Latest research on Duloxetine

Duloxetine (brand names Cymbalta, Yentreve, and in parts of Europe, Xeristar or Ariclaim) is a drug which primarily targets major depressive disorder (MDD), generalized anxiety disorder (GAD), pain related to diabetic peripheral neuropathy and in some countries stress urinary incontinence (SUI). It is manufactured and marketed by Eli Lilly and Company. Duloxetine has not yet been FDA approved for stress urinary incontinence or for fibromyalgia. Duloxetine is a selective SNRI (selective serotonin-norepinephrine reuptake inhibitor). Duloxetine is a systemic drug therapy which affects the body as a whole. Known also under the code name LY248686, it is a potent dual reuptake inhibitor of serotonin (5-hydroxytryptamine, 5-HT) and norepinephrine (NE), possessing comparable affinities in binding to NE- and 5-HT transporter sites. It is a less potent inhibitor of dopamine reuptake.

Latest findings

Published guidelines for the initial treatment of NP include the use of Gabapentin, Pregabalin, carbamazepine, tricyclic antidepressants, Oxycodone, Morphine, methadone, Tramadol, Duloxetine, and Venlafaxine [10, 11]. [source, 2015]
Duloxetine hydrochloride is a potent and relatively balanced inhibitor of a potent and relatively balanced serotonin-norepinephrine reuptake inhibitor (SNRI). [source, 2016]
The findings from clinical trials have shown that treatment with Duloxetine improves clinical outcomes in patients with MDD. [source, 2016]
In particular, in line with its pain-related indications, the effects of Duloxetine, compared to other classes of antidepressants, have been found to be more apparent in a subgroup of MDD patients with PPS. [source, 2016]
The present post hoc analysis examined the course of impaired functioning during the treatment of patients with MDD and compared the level of functioning in patients treated with Duloxetine or a selective serotonin reuptake inhibitor (SSRI) for up to 6 months in a naturalistic setting in East Asia, using data from a 6-month prospective observational study. [source, 2016]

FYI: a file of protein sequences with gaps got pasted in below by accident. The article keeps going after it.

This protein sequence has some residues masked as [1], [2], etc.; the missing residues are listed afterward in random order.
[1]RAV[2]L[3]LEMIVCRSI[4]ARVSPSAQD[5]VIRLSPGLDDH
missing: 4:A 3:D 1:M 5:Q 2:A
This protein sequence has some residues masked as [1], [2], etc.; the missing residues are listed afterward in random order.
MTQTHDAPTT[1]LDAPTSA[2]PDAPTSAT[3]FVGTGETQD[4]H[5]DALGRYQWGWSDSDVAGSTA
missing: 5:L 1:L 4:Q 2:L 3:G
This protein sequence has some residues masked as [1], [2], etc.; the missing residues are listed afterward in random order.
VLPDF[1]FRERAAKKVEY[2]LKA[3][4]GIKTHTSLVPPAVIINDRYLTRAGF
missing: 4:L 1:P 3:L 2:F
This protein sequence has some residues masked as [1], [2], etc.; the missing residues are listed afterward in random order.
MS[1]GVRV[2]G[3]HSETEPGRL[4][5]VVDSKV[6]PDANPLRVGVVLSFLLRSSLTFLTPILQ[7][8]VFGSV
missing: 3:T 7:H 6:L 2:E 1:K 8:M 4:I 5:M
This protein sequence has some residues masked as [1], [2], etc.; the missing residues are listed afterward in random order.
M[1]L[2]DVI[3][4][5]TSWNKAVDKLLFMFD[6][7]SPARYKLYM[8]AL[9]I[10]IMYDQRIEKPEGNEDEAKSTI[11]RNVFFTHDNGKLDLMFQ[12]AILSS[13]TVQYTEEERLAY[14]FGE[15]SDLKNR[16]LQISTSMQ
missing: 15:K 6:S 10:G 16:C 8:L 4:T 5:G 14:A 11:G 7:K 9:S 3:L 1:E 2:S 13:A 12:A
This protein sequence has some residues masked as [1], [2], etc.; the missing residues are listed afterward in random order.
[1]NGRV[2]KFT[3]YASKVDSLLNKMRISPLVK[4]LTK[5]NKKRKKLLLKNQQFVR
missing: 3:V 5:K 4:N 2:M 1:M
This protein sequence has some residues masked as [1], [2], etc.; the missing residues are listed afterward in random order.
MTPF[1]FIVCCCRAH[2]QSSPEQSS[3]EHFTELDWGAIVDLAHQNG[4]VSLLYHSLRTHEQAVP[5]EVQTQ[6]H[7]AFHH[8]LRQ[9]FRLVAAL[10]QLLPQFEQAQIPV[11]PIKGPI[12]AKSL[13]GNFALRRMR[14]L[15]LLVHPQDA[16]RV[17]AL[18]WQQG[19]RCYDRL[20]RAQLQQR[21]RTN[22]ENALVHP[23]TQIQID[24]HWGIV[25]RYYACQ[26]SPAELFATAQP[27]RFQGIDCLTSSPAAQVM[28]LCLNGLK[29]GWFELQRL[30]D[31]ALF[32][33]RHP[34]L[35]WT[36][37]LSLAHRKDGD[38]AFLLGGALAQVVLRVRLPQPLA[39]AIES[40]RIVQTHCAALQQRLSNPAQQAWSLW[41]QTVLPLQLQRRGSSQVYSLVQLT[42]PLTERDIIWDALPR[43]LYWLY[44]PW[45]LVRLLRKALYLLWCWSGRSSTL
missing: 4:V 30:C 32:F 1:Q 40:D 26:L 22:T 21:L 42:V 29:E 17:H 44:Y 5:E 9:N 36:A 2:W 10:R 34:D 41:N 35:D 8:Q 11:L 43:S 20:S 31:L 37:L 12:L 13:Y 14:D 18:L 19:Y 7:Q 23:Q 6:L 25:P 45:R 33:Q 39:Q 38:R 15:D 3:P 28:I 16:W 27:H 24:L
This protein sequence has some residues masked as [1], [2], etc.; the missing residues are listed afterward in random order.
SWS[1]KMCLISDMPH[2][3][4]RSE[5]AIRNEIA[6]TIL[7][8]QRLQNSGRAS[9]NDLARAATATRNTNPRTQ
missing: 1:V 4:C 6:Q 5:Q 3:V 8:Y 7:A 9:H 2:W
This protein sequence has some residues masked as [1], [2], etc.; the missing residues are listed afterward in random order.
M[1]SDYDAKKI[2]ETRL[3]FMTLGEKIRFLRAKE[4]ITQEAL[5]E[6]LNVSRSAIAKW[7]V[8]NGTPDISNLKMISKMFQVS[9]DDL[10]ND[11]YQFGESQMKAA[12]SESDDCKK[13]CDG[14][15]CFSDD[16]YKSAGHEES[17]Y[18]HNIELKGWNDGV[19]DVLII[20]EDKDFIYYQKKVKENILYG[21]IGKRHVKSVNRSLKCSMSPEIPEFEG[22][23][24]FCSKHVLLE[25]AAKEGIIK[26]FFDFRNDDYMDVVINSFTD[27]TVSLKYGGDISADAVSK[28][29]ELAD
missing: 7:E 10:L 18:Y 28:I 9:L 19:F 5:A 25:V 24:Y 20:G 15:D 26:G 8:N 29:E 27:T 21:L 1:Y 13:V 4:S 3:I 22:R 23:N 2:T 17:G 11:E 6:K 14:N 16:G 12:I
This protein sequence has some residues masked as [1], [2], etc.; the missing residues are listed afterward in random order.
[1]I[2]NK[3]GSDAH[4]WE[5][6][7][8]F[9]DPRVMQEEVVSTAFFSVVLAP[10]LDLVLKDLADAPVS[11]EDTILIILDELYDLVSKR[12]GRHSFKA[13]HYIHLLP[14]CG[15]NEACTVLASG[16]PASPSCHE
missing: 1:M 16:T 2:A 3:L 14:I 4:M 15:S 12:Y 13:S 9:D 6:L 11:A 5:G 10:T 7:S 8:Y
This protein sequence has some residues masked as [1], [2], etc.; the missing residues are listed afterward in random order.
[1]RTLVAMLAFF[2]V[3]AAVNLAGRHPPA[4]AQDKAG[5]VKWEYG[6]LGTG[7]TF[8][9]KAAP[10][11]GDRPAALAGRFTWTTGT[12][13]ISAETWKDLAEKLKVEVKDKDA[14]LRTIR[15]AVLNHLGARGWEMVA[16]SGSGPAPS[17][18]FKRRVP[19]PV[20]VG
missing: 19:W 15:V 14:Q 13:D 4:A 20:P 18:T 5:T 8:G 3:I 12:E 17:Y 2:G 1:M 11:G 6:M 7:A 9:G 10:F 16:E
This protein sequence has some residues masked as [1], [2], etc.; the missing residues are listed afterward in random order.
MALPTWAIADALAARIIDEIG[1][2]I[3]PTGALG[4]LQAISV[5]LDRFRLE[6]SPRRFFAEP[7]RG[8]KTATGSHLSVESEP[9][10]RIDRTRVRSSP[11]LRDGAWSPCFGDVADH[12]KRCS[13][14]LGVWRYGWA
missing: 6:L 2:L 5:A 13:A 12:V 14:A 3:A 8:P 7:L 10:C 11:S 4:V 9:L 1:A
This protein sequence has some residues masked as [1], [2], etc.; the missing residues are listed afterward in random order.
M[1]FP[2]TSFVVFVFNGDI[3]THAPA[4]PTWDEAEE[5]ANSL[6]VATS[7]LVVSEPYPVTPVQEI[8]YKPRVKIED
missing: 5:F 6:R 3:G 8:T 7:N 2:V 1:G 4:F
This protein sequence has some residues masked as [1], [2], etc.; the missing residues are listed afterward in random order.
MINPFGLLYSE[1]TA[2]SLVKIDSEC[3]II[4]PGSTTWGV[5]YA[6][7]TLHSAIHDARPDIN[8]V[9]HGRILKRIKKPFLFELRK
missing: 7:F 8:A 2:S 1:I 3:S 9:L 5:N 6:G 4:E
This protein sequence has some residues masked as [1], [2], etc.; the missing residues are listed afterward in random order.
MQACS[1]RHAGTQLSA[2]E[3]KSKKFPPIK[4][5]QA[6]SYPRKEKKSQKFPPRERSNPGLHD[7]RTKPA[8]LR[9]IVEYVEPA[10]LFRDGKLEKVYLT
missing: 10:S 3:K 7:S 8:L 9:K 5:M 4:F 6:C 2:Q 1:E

In Japan, the daily dose of Duloxetine is limited to a maximum of 60 mg/day for the treatment of MDD. [source, 2016]
Although our study did not include Japan, we also limited the maximum dose of Duloxetine to 60 mg/day to ensure that our results have broader implications across East Asia including Japan. [source, 2016]
The present analysis included only those patients who initiated either Duloxetine with a daily dose of ≤60 mg (Duloxetine cohort) or an SSRI (SSRI cohort) at approved therapeutic dosages, both as monotherapy at baseline. [source, 2016]
This study included a total of 452 patients who 1) initiated either Duloxetine with a daily dose of ≤60 mg or an SSRI as monotherapy at baseline for the treatment of MDD and 2) who did not have missing data on the QIDS-SR16 score at baseline with at least one nonmissing QIDS-SR16 score during follow-up (n=227 in the Duloxetine group and n=225 in the SSRI group). [source, 2016]
It also analyzed the patient observations up to the point where their initial medications were discontinued (n=176 [77.5%] in the Duloxetine group and n=167 [74.2%] in the SSRI group available at 24 weeks). [source, 2016]